It’s quite common for “email delivery” and “deliverability” to be used interchangeably, and more often than not you’ll understand the meaning from context. There are instances however when using one term over the other may not bear the intended sense, and cause quite some confusion. Hence why we differentiate between these closely related terms.
Email delivery deals with the communication between email servers, aka Mail Transfer Agents. In other words whether or not an email will ever reach and be accepted by the mail server responsible for the target (recipient) email address.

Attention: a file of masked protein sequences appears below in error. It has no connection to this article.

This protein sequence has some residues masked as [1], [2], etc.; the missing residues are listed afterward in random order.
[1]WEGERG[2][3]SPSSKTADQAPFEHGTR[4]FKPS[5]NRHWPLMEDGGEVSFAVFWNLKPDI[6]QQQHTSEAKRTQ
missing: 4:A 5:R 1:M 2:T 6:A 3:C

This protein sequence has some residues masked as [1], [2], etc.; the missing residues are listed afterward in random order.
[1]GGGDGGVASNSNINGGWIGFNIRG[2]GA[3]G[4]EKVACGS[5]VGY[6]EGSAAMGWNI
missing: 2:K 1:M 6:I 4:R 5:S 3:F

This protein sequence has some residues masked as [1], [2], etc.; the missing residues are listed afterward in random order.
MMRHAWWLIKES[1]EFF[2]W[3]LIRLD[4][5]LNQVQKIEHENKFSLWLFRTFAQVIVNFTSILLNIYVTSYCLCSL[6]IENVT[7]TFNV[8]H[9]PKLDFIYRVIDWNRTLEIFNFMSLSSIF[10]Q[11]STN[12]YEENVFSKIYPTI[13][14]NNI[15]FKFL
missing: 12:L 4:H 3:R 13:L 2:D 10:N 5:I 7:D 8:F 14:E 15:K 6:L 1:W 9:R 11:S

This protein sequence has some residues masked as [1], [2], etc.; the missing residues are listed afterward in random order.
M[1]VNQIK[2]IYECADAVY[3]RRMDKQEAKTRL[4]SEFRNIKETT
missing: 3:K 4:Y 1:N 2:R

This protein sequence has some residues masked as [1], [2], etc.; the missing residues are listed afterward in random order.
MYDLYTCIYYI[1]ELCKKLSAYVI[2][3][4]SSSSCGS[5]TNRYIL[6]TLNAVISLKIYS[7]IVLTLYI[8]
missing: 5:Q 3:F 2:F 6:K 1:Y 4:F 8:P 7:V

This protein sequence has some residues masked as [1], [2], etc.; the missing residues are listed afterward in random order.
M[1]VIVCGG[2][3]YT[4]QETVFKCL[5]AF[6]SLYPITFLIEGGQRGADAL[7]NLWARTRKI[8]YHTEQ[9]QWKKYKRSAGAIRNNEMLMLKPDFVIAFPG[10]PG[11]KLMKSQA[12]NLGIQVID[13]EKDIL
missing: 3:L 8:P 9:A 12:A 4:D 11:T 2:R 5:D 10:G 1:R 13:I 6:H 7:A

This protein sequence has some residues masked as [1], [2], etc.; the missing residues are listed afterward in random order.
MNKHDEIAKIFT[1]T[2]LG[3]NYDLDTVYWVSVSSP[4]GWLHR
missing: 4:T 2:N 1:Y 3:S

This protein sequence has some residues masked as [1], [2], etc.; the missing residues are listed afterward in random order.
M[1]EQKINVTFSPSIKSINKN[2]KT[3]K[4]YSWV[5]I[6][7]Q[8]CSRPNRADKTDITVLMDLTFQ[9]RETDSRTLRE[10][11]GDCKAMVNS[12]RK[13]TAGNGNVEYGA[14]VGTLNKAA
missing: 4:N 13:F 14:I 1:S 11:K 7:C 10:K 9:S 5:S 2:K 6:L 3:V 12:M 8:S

Email deliverability (also referred to as ‘inbox placement’) goes beyond that, and tackles the fundamentally different problem of where the email actually ends up after it has been accepted for delivery (i.e. the inbox, the spam folder, ‘a special place’, or somewhere else).
As we see from the definition above, both aspects are fundamentally different but also both crucial to successful sending. In other words – we can devise all the elaborate sending strategies we want, but if we can’t get our emails accepted in the first place, they won’t matter that much.
Similarly, getting our email initially accepted by another server won’t matter much if it then gets delayed, dumped, or concealed – we also need to comply with the additional policies and processing which follow delivery sufficiently well to land our mail in the inbox, where it can reach a human being, and serve its intended purpose.